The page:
My Supper with Santa

Of all the high-profile people I’ve had the opportunity to interview, Santa Claus was just about the toughest “get” (next to the Dalai Lama).

First of all, he’s incredibly busy in the weeks leading up to Christmas. However, he consented to give me an early interview if I would stop leaving multiple, corny messages on his iPhone. I also promised that I’d get his message out to the more than 1,500 people that view my site monthly.

“1,500!” he barked. “Hell, HuffPo gets two to three million hits a day!”

“I know,” I said, “but my site reaches ethical people, Santa,GOOD people.”

He liked that.

Okay, so he comes to the door incognito. He’s got the white beard and belly, alright, but he’s sporting sunglasses, a Tommy Bahama shirt and shorts. (Frankly, he looks like someone soliciting something that I don’t want to buy.)

“Hey, Santa,” I say, “how are you?”

“Okay, you’ve got 30 minutes, I’m busy as hell,” he says as he sweeps into the room and climbs into an armchair by the fireplace. He looks around for something. “What, no milk and cookies?”

“I’ve got a nice hot bowl of porridge on the stove,” I tell him.

“You watch too many old movies, Jim. Forget it,” he says. “I just had some liver and onions.”

I clip a mic on him, hit the record button and begin. “So,” I say leaning in, “what kind of things are kids really asking for this year?”

He gives me the squint-eye. “Hell, you’re some kind of Mike Wallace, aren’t you?”

(Santa uses “hell” a lot, but it’s only around adults, never around kids, he says.)

He takes in a deep breath. “Let’s see… the usual stuff: Wii, X-Box, Super Mario Brothers, laptops, bikes, dolls, dollhouse. Hell, one girl asked for a two-story dollhouse that she and her friend could have built in her backyard. I could see the parents out of the corner of my eye shaking their heads when they heard that.

“I had one kid who looked pretty depressed. His parents were there and they’re taking pictures, asking him to sit on Santa’s lap. He wasn’t too thrilled about that.

“So, I asked him, what are you depressed about?”

“‘Well,’ he said, ‘my family doesn’t believe in Christmas. I don’t get any gifts.’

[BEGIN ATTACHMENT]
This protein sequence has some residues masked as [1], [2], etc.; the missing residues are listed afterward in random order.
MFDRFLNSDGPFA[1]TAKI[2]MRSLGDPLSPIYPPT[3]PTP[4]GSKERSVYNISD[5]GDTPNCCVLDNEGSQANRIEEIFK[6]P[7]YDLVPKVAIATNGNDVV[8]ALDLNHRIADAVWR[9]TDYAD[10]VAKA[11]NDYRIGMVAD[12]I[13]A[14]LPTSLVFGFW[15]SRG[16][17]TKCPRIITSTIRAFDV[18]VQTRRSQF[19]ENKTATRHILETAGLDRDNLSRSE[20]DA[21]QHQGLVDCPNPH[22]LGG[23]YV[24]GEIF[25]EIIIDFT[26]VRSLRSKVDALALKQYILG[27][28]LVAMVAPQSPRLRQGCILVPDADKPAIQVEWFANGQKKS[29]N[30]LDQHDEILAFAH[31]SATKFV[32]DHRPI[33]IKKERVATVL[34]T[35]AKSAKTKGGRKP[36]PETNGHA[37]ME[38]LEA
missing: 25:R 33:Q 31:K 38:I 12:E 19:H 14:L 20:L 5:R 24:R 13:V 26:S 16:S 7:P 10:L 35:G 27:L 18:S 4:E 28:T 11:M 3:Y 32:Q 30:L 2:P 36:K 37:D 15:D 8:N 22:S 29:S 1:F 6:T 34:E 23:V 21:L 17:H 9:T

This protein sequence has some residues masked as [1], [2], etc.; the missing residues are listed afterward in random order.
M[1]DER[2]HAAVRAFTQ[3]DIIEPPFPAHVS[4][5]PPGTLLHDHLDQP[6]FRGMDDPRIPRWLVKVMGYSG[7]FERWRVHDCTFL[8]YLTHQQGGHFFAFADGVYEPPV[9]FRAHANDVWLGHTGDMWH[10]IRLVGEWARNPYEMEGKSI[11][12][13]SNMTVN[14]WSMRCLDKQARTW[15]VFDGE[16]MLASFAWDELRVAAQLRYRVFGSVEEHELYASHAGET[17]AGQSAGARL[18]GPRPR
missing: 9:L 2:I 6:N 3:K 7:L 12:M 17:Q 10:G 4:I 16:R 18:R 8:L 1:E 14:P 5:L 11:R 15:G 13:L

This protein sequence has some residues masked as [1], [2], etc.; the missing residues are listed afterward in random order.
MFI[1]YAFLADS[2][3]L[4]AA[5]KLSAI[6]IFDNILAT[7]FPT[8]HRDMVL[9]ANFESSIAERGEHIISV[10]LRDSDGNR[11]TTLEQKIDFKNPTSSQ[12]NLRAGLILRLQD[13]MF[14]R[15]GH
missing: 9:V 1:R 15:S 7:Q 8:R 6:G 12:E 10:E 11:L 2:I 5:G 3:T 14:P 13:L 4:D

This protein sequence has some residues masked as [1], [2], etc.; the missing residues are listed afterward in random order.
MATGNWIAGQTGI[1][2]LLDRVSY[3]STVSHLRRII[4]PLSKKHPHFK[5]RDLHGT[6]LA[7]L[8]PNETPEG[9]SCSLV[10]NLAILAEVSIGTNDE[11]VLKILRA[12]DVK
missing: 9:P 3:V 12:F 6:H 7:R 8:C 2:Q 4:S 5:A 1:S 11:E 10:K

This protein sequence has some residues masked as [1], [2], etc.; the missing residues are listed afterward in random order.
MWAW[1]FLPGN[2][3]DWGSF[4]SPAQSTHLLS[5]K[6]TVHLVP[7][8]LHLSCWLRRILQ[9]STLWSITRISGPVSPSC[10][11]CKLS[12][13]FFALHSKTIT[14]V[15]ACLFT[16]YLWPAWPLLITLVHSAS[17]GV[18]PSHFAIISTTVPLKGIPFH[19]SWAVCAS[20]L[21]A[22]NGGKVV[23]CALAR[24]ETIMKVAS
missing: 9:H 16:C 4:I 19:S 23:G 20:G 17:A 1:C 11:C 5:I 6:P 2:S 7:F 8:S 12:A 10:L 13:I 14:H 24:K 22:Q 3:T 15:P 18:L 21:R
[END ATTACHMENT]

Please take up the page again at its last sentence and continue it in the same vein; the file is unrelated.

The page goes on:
“I smiled. Well, if you wanted a gift, what would it be like? Slowly, he began to talk. I listened for about three minutes as he described in detail all the things he’d like to get. We both laughed because he was having such a great time.

“When he finished, I just smiled at him. He smiled back, but it quickly disappeared as he got up to leave. He looked back and said, ‘I wish I believed in Santa Claus.’

“That must’ve been tough to hear,” I said.

“It was, but not as tough as the prisoners I spoke to. I visited this jail recently. I was required to dress in street clothes. The guards won’t let Santa wear his usual outfit, but they all recognized me. You guys been good? I ask them. Now, most of ‘em wouldn’t talk to me, but several handed me notes.

“What did the notes say?”

“They asked for things. One wanted enough money to pay off his lawyer. Another wanted money for child support… a car, a good attorney, a different wife.”

“Did you say LIFE or WIFE?”

“Both. A lot of them are in there because of alcohol and drugs. So, I’d tell them a little about myself and the time I spent in jail and they started to listen. They couldn’t believe that Santa had been in the ‘joint.’

“What were they looking for?” I asked.

“They were looking for help. They were looking for God to forgive them. And I said, well, it doesn’t work that way. First, you’ve got to forgive your brother. You’ve got to forgive the others that harmed you if you want forgiveness for yourself.

“If you don’t forgive others, I told them, you’re going to come right back here. If you don’t get yourself together, you’re kids are going to end up in here next to you, because they’ll do whatever you do.

“I told them that it’s only through the grace of God and forgiving others that I turned my life around. If you want God to help you, you’ve got to be willing to step out in faith and trust him and he’ll help you.

“One of them came up to me. ‘Will you pray for me, Santa,’ he asked. ‘Will you pray for my kids, too?’

“I said I would.”

He sat quiet after that. Our time was just about up. “Any final words?” I asked.

“Care a little more about your neighbor and forgive your brother,” he said.

Then I asked, “Is there anything Santa would like for Christmas?”

“Yes,” he said without hesitation, “no more Santa movies. I’m sick of ‘em.”

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